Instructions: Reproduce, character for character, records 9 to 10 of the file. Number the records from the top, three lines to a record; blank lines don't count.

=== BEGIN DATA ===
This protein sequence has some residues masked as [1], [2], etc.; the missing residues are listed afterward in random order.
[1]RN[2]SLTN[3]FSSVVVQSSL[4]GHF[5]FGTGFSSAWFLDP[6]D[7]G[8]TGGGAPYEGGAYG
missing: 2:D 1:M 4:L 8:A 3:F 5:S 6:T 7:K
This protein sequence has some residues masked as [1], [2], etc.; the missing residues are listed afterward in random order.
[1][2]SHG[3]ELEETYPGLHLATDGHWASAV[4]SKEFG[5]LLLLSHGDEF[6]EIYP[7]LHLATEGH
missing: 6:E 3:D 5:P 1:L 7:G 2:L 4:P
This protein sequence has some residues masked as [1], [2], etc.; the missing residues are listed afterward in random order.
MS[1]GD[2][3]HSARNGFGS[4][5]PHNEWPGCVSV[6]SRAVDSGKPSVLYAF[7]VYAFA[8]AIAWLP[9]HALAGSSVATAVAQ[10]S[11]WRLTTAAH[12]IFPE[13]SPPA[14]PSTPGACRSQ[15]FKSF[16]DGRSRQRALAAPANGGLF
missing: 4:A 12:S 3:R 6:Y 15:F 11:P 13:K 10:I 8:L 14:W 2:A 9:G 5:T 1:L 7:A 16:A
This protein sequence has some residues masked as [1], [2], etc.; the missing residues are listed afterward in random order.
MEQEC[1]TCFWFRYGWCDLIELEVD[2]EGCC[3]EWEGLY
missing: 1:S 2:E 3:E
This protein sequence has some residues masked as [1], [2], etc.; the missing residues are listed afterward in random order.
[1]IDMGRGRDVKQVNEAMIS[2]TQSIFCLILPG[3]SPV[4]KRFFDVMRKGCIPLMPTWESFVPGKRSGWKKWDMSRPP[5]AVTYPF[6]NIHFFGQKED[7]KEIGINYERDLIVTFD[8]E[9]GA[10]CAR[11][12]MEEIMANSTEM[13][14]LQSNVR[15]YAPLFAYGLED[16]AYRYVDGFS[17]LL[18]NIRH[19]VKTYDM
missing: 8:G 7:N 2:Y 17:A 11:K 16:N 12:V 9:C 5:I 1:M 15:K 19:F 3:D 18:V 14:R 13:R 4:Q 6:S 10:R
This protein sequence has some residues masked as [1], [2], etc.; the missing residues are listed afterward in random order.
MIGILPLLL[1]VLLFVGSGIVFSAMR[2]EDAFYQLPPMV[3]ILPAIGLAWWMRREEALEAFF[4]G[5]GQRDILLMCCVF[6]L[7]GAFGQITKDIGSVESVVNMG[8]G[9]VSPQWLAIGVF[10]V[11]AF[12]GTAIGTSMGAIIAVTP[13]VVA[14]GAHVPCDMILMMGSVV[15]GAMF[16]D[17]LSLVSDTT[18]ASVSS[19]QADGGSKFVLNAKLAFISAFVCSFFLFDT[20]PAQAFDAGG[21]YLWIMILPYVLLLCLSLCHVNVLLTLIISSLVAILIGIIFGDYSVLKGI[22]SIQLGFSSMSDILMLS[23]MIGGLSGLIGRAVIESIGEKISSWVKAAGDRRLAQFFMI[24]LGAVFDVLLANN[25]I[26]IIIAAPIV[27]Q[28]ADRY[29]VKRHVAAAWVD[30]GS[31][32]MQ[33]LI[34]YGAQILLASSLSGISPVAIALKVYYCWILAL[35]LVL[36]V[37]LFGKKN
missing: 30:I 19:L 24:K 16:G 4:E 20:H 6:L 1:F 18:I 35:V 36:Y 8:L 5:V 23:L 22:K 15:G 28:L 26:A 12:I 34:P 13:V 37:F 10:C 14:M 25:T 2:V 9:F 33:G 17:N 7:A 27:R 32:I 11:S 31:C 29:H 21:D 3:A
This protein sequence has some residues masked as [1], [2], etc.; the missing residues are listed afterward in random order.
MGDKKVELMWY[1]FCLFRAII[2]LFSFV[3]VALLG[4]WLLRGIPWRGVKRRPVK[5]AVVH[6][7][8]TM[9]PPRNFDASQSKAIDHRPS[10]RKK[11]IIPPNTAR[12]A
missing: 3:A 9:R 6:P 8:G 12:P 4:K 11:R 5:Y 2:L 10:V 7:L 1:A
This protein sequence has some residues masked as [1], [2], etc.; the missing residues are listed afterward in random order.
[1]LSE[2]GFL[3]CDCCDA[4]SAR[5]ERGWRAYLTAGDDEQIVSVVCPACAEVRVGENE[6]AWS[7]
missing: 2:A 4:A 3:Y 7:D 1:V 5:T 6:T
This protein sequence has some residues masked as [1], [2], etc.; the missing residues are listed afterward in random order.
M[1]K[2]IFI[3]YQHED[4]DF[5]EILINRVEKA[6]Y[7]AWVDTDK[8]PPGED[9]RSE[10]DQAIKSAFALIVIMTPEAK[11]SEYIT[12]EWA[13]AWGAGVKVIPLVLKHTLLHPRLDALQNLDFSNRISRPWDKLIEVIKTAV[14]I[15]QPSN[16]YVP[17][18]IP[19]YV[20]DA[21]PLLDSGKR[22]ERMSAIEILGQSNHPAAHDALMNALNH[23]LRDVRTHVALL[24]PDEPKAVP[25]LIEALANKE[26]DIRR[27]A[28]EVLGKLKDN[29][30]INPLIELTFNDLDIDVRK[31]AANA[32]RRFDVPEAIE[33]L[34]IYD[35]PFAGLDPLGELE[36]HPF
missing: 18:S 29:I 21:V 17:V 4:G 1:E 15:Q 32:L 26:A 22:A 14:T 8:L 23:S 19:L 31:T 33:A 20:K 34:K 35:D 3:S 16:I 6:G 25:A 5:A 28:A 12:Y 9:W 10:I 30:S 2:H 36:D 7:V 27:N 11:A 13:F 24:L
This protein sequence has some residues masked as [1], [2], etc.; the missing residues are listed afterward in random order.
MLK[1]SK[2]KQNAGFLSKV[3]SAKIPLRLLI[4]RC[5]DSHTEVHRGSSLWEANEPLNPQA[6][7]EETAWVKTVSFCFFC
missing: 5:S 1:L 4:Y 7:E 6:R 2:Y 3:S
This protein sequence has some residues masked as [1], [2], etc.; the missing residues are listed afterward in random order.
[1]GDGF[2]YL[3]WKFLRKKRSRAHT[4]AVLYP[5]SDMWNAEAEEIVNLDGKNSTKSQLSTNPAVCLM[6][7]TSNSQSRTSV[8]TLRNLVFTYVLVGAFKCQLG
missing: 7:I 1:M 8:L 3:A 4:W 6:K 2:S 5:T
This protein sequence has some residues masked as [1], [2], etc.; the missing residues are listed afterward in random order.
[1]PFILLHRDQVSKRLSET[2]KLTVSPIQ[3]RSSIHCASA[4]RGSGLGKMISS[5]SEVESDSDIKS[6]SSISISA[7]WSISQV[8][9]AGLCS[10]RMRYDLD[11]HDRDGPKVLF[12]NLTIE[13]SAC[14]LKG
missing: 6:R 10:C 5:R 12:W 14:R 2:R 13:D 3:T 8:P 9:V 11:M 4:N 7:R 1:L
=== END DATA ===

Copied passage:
This protein sequence has some residues masked as [1], [2], etc.; the missing residues are listed afterward in random order.
M[1]K[2]IFI[3]YQHED[4]DF[5]EILINRVEKA[6]Y[7]AWVDTDK[8]PPGED[9]RSE[10]DQAIKSAFALIVIMTPEAK[11]SEYIT[12]EWA[13]AWGAGVKVIPLVLKHTLLHPRLDALQNLDFSNRISRPWDKLIEVIKTAV[14]I[15]QPSN[16]YVP[17][18]IP[19]YV[20]DA[21]PLLDSGKR[22]ERMSAIEILGQSNHPAAHDALMNALNH[23]LRDVRTHVALL[24]PDEPKAVP[25]LIEALANKE[26]DIRR[27]A[28]EVLGKLKDN[29][30]INPLIELTFNDLDIDVRK[31]AANA[32]RRFDVPEAIE[33]L[34]IYD[35]PFAGLDPLGELE[36]HPF
missing: 18:S 29:I 21:V 17:V 4:G 1:E 15:Q 32:L 26:A 22:A 14:T 8:L 23:S 19:L 31:T 33:A 20:K 34:K 35:D 3:S 16:I 6:G 25:A 5:A 28:A 12:Y 9:W 10:I 30:S 2:H 36:D 7:V 27:N 11:A 13:F 24:L
This protein sequence has some residues masked as [1], [2], etc.; the missing residues are listed afterward in random order.
MLK[1]SK[2]KQNAGFLSKV[3]SAKIPLRLLI[4]RC[5]DSHTEVHRGSSLWEANEPLNPQA[6][7]EETAWVKTVSFCFFC
missing: 5:S 1:L 4:Y 7:E 6:R 2:Y 3:S